• When Doves Cry: The first single to be released off of “Purple Rain,” “When Doves Cry,” is one of Prince’s most popular songs. Notable for a recognizable guitar solo and lack of any bass, the song was written specifically for the film “Purple Rain” — a semi-autobiographical depiction of Prince’s life. The instrumentals are mid-tempo and features layered harmonies from Prince, drum machines, and synthesizers. 
  • I Would Die 4 U: The shortest track on the album opens with a strong statement: “I’m not a woman, I’m not a man, I am something that you’ll never understand.” It’s speculative at best as to whether Prince was referring to his relation with his faith as a Jehohvas’s Witness, or exploring his gender fluidity. Regardless, this line specifically holds an important message for listeners. The track itself is one of the most upbeat on the album, featuring fast-paced drum beats and various synths.
  • Baby I’m a Star: Transitioning directly from “I Would Die 4 U,” “Baby I’m a Star” is a continuation of track seven. Following the trend of upbeat, fast-paced drums and synths, Prince speaks his truth in this track. Regardless of how some may perceive and criticize him, he sees himself as a star, stating “you might not know it now baby, but I are, I’m a star.”
  • Purple Rain: With a whopping nine minute run-time, “Purple Rain” is Prince’s grand masterpiece — not only from this album, but his entire career. The lyrics see him longing for a pure, peaceful love. Though the symbolism of purple rain is debatable (it is unknown whether it is meant to reference the meaning of the color itself, or religious imagery with the story of the prophet Daniel and the King of Babylon), the overall message of desiring a wholesome love is clear. Similar to track three, it’s a power ballad, but doesn’t come off as cheesy.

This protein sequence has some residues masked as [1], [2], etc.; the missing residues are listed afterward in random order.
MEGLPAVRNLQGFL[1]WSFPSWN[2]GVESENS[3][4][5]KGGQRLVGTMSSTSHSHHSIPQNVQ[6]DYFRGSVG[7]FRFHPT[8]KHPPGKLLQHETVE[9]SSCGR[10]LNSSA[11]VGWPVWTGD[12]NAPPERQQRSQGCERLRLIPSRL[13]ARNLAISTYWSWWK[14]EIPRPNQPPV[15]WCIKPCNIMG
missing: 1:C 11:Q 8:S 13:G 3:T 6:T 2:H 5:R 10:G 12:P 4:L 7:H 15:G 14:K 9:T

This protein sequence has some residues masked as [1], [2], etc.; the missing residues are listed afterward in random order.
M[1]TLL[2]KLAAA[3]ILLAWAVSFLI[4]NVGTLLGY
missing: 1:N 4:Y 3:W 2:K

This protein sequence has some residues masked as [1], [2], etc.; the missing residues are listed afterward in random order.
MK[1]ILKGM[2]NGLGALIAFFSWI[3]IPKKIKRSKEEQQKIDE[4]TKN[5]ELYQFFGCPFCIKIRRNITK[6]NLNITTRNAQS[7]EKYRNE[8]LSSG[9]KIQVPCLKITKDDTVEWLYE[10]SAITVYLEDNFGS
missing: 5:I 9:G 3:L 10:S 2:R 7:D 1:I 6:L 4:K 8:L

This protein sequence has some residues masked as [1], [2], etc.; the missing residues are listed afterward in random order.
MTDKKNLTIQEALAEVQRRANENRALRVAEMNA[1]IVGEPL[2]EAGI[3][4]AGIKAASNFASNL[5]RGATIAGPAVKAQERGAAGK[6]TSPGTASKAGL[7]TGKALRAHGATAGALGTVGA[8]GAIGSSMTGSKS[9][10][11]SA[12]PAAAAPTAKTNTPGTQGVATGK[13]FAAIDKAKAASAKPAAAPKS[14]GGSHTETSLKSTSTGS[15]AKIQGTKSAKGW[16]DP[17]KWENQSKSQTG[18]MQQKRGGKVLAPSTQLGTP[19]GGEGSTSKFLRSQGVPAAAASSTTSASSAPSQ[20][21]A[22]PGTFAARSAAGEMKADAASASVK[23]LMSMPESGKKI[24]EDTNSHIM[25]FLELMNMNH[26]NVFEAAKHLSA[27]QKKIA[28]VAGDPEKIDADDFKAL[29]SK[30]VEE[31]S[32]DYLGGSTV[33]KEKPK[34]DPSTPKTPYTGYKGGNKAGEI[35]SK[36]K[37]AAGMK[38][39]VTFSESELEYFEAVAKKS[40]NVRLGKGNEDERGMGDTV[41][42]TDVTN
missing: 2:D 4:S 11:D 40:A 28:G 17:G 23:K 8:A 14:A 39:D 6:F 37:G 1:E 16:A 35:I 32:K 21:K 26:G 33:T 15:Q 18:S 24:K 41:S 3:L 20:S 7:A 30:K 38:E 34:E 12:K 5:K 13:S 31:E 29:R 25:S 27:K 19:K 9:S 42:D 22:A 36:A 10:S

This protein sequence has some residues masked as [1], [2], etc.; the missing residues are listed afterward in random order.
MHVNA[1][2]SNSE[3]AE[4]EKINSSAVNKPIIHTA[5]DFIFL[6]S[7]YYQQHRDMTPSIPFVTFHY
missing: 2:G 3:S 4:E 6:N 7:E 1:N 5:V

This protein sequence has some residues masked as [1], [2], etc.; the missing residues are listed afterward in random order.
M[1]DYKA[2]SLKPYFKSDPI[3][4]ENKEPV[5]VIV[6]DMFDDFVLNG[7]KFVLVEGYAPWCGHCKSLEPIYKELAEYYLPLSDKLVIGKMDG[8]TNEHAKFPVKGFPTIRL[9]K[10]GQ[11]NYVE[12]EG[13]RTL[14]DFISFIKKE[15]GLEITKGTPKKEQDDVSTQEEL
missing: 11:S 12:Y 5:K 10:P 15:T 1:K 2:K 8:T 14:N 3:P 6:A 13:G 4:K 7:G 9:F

Perhaps the finest album Prince has released in his career, “Purple Rain” is much more than just a movie soundtrack. While the lyricism of the tracks are applicable to the movie adaption, they also act as a message of comfort and hope to listeners. Tracks, such as “Take Me With U” or “Purple Rain” are instantly relatable, whereas others, such as “I Would Die For U” and “Baby I’m a Star” ensure that it’s okay to be different and encourage listeners to embrace themselves for who they are. Instrumentally, it’s brilliant. While it’s definitely dated (there’s no way you can listen to the album and not immediately assume it’s 30 years old), it’s timeless in the sense that regardless of outdated production techniques and music stylings, it still holds up as an innovative, solid album in 2020. 5/5 Spinnaker Sails.

Standout Tracks: “Take Me With U,” “Computer Blue,” “Darling Nikki,” “When Doves Cry,” “I Would Die For U,” and “Purple Rain.”